And with good reason. Read on. From The Age, with thanks to Twostellas:
For those schooled in Shakespeare, the doomed romance of Melbourne teenager Mustafa and his Muslim lover Khadji has all the hallmarks of a modern-day tale of Romeo and Juliet.
But for Victorian County Court judge Michael McInerney, the violent family feud that erupted over the forbidden love affair also provided a salient message about the need for Muslim religious leaders to educate immigrants about Australian culture and laws.
The court heard that three members of Khadji’s devoutly religious Turkish family were so desperate to find 18-year-old Khadji, who had absconded with her boyfriend Mustafa, they kidnapped and assaulted Mustafa’s teenage brother and cousin. Khadji’s aunt, sister and brother-in-law all pleaded guilty to charges relating to the boys’ terrifying ordeal.
In his sentencing remarks yesterday, Judge McInerney said there was no excuse for the “very serious crimes” and he hoped a Muslim priest who had been present in court would educate the Turkish community.
“The community must understand that whatever the tenets and concerns of the Muslim religion, they in no way justify the breach of the law while in Australia,” he said.
The court heard that on the night of December 11, 2002, Khadji’s aunt, sister and brother-in-law waited for several hours in a car while the teenagers’ extended families discussed wedding plans for the couple. Khadji had disappeared with Mustafa that day. When Mustafa’s brother and cousin came outside for a cigarette, Khadji’s aunt, Sukriye Yigiter, demanded the cousin’s mobile phone, assuming he was speaking to Mustafa. The boys were punched in the face and forced into the car when they denied knowledge of Mustafa and Khadji’s whereabouts. Yigiter repeatedly called Mustafa’s brother and his family “liars and dogs” and threatened to imprison the boys for 10 days at her Meadow Heights home until they told her where her niece was. Khadji’s brother-in-law, Regaip Dincer, dragged the boys into Yigiter’s living room, where she struck Mustafa’s brother twice on the shin with a metal birdcage stand. “I’m crazy, everyone knows I’m crazy,” Yigiter screamed. The ordeal ended 30 minutes later, when Yigiter’s brother-in-law returned after the wedding meeting and drove the distressed boys home.
“Certainly this has many elements of Romeo and Juliet about it,” prosecutor Marc Sargent said during the hearing. Yigiter’s lawyer, Tara Hartnett, said her client’s actions had to be seen in the context of the shame the episode had brought on the devout Muslim family. She said Yigiter and Khadji’s parents had been suspicious of Mustafa’s intentions and were concerned he would not marry Khadji. “The circumstances of the offending revolve around culture, they involve religion, they involve loyalty, they involve trust,” Ms Hartnett said. “From where Mrs Yigiter was standing they involved a breach of a promise. They involved, from her perspective, the destruction of not only her niece’s life but also the reputation of the immediate and extended family.”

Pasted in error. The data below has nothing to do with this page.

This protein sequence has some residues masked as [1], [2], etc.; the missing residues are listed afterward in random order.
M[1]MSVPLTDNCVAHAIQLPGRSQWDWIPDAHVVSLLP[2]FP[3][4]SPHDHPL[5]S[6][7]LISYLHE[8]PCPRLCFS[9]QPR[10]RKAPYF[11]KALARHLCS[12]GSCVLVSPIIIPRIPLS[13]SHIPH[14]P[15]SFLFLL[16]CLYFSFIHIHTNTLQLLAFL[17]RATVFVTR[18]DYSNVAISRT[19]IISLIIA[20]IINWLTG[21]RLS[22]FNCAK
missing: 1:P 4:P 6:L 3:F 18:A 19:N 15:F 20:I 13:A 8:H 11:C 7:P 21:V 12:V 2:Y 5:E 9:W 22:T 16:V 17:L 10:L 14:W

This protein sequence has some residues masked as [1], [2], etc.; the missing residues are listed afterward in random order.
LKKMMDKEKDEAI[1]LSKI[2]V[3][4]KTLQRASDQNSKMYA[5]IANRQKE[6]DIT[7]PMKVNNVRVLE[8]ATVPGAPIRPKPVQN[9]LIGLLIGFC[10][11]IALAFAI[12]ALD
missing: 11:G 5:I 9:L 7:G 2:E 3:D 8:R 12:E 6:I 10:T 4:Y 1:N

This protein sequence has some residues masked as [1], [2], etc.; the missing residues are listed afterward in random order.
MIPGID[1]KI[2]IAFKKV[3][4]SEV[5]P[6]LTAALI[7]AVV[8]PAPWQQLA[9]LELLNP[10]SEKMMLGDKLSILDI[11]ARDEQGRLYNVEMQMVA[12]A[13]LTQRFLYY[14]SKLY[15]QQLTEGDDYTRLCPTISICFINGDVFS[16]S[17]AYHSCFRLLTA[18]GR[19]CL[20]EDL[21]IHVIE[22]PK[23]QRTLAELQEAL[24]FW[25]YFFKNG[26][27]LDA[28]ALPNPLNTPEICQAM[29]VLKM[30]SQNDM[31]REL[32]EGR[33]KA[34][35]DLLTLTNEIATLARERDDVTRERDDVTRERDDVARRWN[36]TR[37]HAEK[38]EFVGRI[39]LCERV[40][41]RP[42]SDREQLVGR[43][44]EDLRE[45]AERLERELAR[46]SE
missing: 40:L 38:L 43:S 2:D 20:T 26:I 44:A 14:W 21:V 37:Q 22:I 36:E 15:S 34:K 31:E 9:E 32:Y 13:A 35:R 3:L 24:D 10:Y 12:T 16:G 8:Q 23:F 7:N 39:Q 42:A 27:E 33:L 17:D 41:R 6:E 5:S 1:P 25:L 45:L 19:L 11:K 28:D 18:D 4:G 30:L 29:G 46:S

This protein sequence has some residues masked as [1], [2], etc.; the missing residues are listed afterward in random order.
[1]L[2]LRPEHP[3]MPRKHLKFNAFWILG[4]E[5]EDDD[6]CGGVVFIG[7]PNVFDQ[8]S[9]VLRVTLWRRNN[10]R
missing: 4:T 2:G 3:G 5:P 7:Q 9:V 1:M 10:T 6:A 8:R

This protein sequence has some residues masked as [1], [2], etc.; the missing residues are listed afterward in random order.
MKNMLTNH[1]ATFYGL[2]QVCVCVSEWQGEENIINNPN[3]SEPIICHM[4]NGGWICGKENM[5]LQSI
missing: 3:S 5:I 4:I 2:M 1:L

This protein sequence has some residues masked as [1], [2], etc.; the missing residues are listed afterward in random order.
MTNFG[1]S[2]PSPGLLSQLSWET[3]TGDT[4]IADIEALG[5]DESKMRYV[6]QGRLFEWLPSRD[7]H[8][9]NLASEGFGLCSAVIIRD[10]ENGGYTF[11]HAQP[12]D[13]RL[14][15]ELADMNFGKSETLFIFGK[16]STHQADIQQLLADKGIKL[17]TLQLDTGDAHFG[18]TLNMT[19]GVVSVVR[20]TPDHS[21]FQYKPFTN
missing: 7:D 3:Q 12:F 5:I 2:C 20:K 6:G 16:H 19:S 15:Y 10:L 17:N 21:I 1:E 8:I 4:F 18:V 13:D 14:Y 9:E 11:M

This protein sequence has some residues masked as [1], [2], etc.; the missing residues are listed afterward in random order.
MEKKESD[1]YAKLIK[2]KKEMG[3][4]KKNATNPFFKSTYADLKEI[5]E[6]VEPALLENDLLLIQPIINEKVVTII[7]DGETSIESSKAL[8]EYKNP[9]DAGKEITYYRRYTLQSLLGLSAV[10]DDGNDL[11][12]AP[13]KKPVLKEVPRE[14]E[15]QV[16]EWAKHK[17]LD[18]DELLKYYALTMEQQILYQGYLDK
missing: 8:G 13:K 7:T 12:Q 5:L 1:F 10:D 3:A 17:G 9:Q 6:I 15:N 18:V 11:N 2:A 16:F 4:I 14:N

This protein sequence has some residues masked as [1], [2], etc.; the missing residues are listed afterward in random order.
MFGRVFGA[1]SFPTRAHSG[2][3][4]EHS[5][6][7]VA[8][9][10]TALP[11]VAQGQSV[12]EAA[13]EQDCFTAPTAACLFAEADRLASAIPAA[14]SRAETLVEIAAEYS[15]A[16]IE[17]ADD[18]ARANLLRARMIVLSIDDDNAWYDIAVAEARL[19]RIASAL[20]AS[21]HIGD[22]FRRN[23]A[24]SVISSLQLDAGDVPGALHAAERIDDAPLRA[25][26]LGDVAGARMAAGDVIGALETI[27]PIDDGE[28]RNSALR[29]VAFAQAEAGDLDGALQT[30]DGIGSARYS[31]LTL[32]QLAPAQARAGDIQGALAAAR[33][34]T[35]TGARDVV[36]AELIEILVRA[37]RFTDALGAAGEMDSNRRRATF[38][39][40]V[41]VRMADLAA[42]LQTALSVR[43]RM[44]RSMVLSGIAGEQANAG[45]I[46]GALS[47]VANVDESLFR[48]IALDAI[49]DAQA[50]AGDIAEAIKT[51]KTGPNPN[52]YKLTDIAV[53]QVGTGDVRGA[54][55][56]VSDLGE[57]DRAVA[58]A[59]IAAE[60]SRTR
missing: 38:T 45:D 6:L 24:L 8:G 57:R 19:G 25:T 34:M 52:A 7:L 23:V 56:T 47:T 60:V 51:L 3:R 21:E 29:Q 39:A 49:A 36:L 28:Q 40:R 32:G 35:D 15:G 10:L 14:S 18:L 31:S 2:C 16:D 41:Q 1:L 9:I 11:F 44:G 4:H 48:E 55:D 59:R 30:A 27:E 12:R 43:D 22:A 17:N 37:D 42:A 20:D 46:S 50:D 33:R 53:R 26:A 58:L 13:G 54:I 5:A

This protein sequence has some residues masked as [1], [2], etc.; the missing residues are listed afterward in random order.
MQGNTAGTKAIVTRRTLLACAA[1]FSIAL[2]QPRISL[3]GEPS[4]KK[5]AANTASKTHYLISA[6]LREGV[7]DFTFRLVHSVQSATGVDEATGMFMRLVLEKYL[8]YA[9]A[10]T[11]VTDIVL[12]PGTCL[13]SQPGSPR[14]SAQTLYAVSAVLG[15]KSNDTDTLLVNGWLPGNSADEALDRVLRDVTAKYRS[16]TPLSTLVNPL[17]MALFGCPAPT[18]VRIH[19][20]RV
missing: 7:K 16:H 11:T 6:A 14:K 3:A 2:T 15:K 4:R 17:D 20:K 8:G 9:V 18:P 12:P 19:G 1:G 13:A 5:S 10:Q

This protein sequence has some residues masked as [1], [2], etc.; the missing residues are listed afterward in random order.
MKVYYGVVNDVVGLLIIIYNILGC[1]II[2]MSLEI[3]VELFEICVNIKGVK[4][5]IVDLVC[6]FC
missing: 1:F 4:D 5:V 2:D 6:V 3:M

The court heard Khadji returned to her family home a week after the ugly feud. Mustafa’s family did not approach Khadji’s family to arrange a wedding and the lovers split up within a week. “The difficulty that caused was enormous,” Ms Hartnett said. “It was clear (Khadji) and (Mustafa) had had a sexual relationship. (Khadji’s) family, including her aunt, were strict Muslims and because she is not a virgin there are difficulties in relation to her marrying another Muslim. She would be able to marry someone who is a widower or a single father but it excludes her from marrying others. The shame on her family is enormous.”
“The old ways don’t stay in the village, they come with immigration,” Judge McInerney said during the hearing.
Yigiter, 40, of Meadow Heights, and Regaip Dincer, 21, of Upfield, pleaded guilty to false imprisonment and recklessly causing injury. Yesim Dincer, 23, of Upfield, pleaded guilty to assault and false imprisonment.